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Acquisition of Multidrug-Resistant Gram-Negative Bacteria: Incidence and Risk Factors within a Long-Term Care Population

  • Erin O'Fallon (a1), Ruth Kandell (a1), Robert Schreiber (a1) and Erika M. C. D'Agata (a2)

Extract

Background and Objective.

An improved understanding of the transmission dynamics of multidrug-resistant (MDR) gram-negative bacteria and the mechanism of acquisition in long-term care facilities (LTCFs) could aid in the development of prevention strategies specific to LTCFs. We thus investigated the incidence of acquisition of these pathogens among an LTCF population.

Design.

Prospective cohort study.

Setting.

Three separate wards at a 600-bed LTCF in metropolitan Boston, Massachusetts, during the period October 31, 2006, through October 22, 2007.

Participants.

One hundred seventy-two LTCF residents.

Methods.

A series of rectal samples were cultured to determine acquisition of MDR gram-negative bacteria, defined as absence of MDR gram-negative bacterial colonization at baseline and de novo recovery of MDR gram-negative bacteria from a follow-up culture. Molecular typing was performed to identify genetically linked strains. A nested matched case-control study was performed to identify risk factors associated with acquisition.

Results.

Among 135 residents for whom at least 1 follow-up culture was performed, 52 (39%) acquired at least 1 MDR gram-negative organism during the study period. Thirty-two residents (62%) had not been colonized at baseline and had acquired at least 1 MDR gram-negative species at follow-up culture, and 20 residents (38%) were colonized at baseline and had acquired at least I MDR gram-negative species at follow-up culture. The most common coresistance pattern was resistance to extended-spectrum penicillins, ciprofloxacin, and gentamicin (57 isolates [42.5%]). Genetically related strains of MDR gram-negative bacteria were identified among multiple residents and between roommates. On conditional logistic regression analysis, antibiotic exposure during the study period was significantly associated with acquisition of MDR gram-negative bacteria (odds ratio, 5.6 [95% confidence interval, 1.1-28.7]; P = .04).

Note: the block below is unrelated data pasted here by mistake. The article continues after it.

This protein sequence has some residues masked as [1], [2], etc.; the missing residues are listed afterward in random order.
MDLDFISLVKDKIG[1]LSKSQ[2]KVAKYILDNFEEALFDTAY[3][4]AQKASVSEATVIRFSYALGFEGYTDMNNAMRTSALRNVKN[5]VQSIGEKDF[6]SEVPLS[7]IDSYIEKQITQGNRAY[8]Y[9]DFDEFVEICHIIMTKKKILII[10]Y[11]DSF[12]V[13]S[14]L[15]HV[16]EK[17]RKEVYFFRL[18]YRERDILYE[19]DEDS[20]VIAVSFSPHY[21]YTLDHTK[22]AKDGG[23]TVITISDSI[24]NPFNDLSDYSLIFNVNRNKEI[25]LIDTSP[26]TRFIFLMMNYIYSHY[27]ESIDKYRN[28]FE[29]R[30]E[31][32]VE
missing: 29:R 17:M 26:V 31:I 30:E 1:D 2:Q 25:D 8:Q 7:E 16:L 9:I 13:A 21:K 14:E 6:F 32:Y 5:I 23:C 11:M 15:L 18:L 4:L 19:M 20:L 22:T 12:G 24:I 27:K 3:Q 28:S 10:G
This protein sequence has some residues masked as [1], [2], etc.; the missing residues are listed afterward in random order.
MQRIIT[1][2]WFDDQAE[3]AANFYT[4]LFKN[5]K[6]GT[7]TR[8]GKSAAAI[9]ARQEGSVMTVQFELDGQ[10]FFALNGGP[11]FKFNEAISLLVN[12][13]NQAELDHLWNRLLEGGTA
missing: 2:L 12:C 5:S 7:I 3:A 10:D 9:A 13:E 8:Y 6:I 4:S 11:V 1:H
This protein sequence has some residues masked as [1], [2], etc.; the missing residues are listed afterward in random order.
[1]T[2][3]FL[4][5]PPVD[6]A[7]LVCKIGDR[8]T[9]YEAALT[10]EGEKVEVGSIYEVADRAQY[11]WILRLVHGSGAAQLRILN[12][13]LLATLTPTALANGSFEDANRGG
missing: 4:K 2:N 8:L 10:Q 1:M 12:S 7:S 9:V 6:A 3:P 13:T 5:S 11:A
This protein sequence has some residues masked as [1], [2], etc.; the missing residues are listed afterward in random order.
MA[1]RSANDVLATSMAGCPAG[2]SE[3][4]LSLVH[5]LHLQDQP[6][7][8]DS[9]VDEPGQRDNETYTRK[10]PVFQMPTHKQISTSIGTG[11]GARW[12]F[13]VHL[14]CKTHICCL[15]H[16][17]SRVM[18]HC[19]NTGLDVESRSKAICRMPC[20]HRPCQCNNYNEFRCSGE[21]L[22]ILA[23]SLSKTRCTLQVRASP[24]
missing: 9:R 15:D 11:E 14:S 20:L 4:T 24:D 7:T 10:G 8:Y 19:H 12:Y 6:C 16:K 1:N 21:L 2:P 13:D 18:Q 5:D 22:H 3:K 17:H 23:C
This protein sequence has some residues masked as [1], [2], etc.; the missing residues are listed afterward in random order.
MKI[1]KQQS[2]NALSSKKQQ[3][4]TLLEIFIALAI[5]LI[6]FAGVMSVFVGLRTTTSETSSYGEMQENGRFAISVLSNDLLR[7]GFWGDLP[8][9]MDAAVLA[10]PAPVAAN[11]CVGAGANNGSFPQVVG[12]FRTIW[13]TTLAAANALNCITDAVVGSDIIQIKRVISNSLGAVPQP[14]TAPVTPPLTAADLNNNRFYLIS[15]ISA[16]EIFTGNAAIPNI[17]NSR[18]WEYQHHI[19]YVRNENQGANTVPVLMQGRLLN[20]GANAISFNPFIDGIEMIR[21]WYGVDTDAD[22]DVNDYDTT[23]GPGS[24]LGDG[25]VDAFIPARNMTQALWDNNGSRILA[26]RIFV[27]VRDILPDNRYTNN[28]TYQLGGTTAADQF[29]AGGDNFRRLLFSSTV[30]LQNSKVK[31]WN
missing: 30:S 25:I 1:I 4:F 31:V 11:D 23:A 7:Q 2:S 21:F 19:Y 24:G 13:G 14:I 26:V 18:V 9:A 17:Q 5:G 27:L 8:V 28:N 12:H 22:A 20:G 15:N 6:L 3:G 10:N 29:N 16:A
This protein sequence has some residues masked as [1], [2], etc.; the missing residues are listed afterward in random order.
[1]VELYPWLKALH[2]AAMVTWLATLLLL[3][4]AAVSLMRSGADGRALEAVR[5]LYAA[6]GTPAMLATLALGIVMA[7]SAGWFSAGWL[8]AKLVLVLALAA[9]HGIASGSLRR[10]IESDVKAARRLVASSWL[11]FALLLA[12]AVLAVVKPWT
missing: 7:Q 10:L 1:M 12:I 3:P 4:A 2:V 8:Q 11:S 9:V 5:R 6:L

Conclusions.

Acquisition of MDR gram-negative bacteria occurred frequently through resident-to-resident transmission. Existing infection control interventions need to be reevaluated.

Copyright

Corresponding author

Department of Medicine, Hebrew Senior Life, 1200 Centre Street, Boston, MA 02131 (erinofallon@hrca.harvard.edu)
Division of Infectious Disease, Beth Israel Deaconess Medical Center, 330 Brookline Avenue, Boston, MA 02115 (edagata@bidmc.harvard.edu)

References

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